That enabled us to focus all our attention on testing and fine tuning. This was partly a technical process. For example, the mapping of the connected vehicles was initially quite a challenge. However, attention also had to be paid to practical aspects. "Before we started this trial public transport vehicles were the only ones to be given priority at traffic lights. We had to point out to the drivers of these vehicles that they now had to be careful because their green light could, from now on, be overruled. When it came to cyclists we had to bear other considerations in mind. Because ambulances can announce their arrival up to a maximum of five minutes before they reach an iVRI, we normally have sufficient time to guarantee a safe green light for cyclists. Having said that, however, an ambulance driver always has to be alert because there are always cyclists who will cross at the very last moment. When our waiting time predictor is about to indicate a green light at bicycle traffic lights, that is also what cyclists will get.
Since 2017 Helmond has been participating in the European C-Mobile project and is focusing, in that context, on the police and fire brigade. "As far as the communication options are concerned our iVRIs are hybrid and can communicate via both 4G and via wifi-P", explains Tamara. "In C-Mobile we are now working with wifi-P, but it is all compatible and everything runs within the same iVRI (cloud) environment as the Talking Traffic applications."
In Helmond the pilot is also aimed at learning lessons and sharing them. This allows, for example, minor programming errors or updating glitches to be detected. However, there are also practical and functional lessons to be learned. "There are various ways of setting up a priority service. You can ask yourself, for example, whether the emergency services would benefit from feedback about the speeds they need to keep to in order to get a green light? In consultation with the emergency services this is a road we have explicitly chosen not to go down. Things in the vehicle are often so hectic that extra action or information is the last thing they need. Their focus has to be on the road."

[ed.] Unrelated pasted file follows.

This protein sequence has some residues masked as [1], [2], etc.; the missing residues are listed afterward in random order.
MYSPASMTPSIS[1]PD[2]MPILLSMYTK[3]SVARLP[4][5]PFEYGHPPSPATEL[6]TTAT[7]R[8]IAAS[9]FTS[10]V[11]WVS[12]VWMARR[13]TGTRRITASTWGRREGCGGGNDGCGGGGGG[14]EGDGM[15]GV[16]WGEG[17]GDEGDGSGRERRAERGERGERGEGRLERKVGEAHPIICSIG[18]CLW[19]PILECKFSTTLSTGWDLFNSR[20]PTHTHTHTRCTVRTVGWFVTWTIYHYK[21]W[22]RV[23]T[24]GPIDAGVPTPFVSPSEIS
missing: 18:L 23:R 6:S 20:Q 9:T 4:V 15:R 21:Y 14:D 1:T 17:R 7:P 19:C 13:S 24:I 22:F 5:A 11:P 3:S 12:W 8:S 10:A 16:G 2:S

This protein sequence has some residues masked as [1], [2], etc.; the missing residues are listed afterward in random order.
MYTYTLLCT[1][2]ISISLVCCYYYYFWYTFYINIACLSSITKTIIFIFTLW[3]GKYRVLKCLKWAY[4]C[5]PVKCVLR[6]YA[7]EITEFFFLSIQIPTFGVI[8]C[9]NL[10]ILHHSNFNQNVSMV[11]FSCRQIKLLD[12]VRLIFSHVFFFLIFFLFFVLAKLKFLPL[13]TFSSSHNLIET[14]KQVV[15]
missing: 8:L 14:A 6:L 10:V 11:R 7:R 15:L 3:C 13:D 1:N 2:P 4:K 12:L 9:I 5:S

Thanks to the pilots the two municipalities are helping themselves, but also other road authorities, and all the lessons learned are going to be included in the Talking Traffic and C-Mobile programmes and reinforce the chain from vehicle to iVRI to cloud. Of course the most important thing is that Helmond and 's‑Hertogenbosch are able to improve safety.
Tamara provides some telling evaluation figures. "In 89% of instances that we give an emergency service vehicle priority, the vehicle in question is actually able to continue its journey without stopping at the controlled crossroads. If we also include the instances that they have to change their speed, the number even increases to 93%. All in all, they go through a red light 15% less frequently and there are 30% fewer conflicts (stops) compared to the situation without iVRI."
's-Hertogenbosch does not yet have evaluation data, but the experiences are just as positive. "The ambulance crews are all extremely enthusiastic", adds Eric.
As far as Tamara and Eric are concerned, the iVRI applications are here to stay. As Tamara concludes, "For us it is no longer a pilot, but a roll-out." Eric also wants to carry on building on the success they have achieved up to now. "I'd like to expand our ambulance project to the fire brigade and police. Avoiding the distress of just a single accident would be a result."
SmartwayZ.NL is coordinating the roll-out and deployment of iVRIs in the south of the Netherlands. If you would like to find out more, pleas email Etienne Wieme, C-ITS project manager at the provincial government of Noord-Brabant.
 At the request of the Dutch Ambulance Service, all ambulances in the Netherlands are to be fitted with this 'Talking Traffic equipment' during the course of 2021.